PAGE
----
Dedicated to the memory of Rev. A.S. Bettelheim, this window depicts the words of Genesis 1:2, “And The Spirit Of God Moved Over The Face Of The Waters.” Dr. Bettelheim was Rabbi of Beth Ahabah from 1869 to 1875. He died while on an ocean voyage and was buried at sea in 1890.

Dedicated to the memory of Levi (1833-1909) and Henrietta (1831-1887) Hexter and erected by their children. “I Will Lift Mine Eyes Unto The Hills From Whence Cometh My Help” Psalms 121:1. Levi Hexter was President of Congregation Beth Israel at the time of its incorporation into Congregation Beth Ahabah.

Dedicated to the memory of Levi (1811-1893) and Rosetta (1812-1898) Cohen by their children, the window features the lush vegetation of the Garden of Eden.

The first window installed in the current sanctuary is dedicated to the first spiritual leader of Beth Ahabah, the Rev. Maximilian J. Michelbacher. The window depicts the Ner Tamid, or Eternal Light, symbolizing the illumination of spirit and education that emanated from Rev. Michelbacher and filled the hearts and minds of all who knew him. “Thy word is a lamp unto my feet and a lamp unto my path,” Psalm 119:105.

This window, in memory of Dr. Abraham Harris, depicts the biblical scene in which God appears to Moses in the Burning Bush.

The white dove returning to Noah’s ark with the olive branch in its mouth is the centerpiece of this peaceful window given by the children of Jacob and Hannah May.

Consecrated as an act of Thanksgiving for peace following World War 1, this striking window donated by H.S. Binswanger combines American values represented by the flags and shields, and Jewish values as shown in the Ten Commandments and prominent Star of David.

This window, the last installed in the main sanctuary, is dedicated to the memory of Dr. Edward N. Calisch, Beth Ahabah’s rabbi from 1891 to 1946. Designed by his son Harold, it depicts the Outer portion of the Temple in Jerusalem as seen from within. The verse “I shall dwell in the House of the Lord Forever” is from the 23rd Psalm, a favorite of Dr. Calisch. The window, erected by the congregation, is composed of glass especially made to catch the light streaming from the west.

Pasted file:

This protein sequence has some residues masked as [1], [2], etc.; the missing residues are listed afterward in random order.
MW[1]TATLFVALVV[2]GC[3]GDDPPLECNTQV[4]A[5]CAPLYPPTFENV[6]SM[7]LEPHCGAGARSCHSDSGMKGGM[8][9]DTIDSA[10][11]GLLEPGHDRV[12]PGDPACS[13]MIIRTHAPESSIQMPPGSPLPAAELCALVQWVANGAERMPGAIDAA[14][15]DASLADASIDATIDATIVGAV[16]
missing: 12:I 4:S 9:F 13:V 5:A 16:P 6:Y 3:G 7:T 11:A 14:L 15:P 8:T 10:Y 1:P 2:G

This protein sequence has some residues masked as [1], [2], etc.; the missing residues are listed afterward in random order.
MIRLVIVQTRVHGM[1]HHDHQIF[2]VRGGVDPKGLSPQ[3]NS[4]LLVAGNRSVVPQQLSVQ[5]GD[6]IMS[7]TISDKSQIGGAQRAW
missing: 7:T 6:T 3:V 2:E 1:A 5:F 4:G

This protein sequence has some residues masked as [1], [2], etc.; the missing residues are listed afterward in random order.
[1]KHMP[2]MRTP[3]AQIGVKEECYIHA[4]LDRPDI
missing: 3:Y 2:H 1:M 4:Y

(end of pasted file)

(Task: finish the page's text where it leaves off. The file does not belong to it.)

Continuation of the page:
William and Mary Thalhimer’s descendants have served Beth Ahabah as officers and Trustees. This window depicts King Solomon’s Temple and its walled courtyard. Solomon’s Temple represents our search for the presence of God in our lives and for divine guidance.


Dedicated in September 2021, the Carole and Marcus Weinstein Education Center at Beth Ahabah is a flexible classroom and meeting space for both virtual and in-person programs. Containing state-of-the-art equipment allowing hybrid meetings and classes, this room is both a functional beautiful addition to our campus. 

Parsha Posters by Hillel Smith

The Weinstein Education Center showcases an art installation, also generously donated by Carole and Marcus Weinstein, of the entire collection of Parsha Posters created by Washington, D.C. artist Hillel Smith. A nod to his love of typography, Hillel integrated the Hebrew name of the weekly parsha (Torah portion) into each design. Some names are easy to find and read, while others are intentionally abstracted or hidden for the viewer to decipher. The poster with the current week’s Torah portion is rotated into the Lobby every week, along with a summary and explanation of the portion. 

To read Hillel's commentary on each poster, click HERE.


Our wonderful chapel is the result of a generous gift made by Nathan and Sophie Gumenick in 1980. The chapel was but one of the many ways in which the couple contributed to Congregation Beth Ahabah. (Their philanthropy extended elsewhere as well — most notably to Temple Israel in Miami and to Mt. Sinai Hospital.) The 20-by-50-foot chapel seats approximately 100 congregants and features a beautiful rear wall composed almost entirely of colored glass. The chapel’s interesting metal Ner Tamid is the gift of Joseph S. Galeski Jr. and was designed by Ludwig Wolpert (1900-1981), a well-known sculptor, silversmith and designer of Judaica. The chapel is an excellent addition to our Temple campus, providing both an ideal space for smaller services and overflow seating for the main sanctuary.


Tue, July 23 2024 17 Tammuz 5784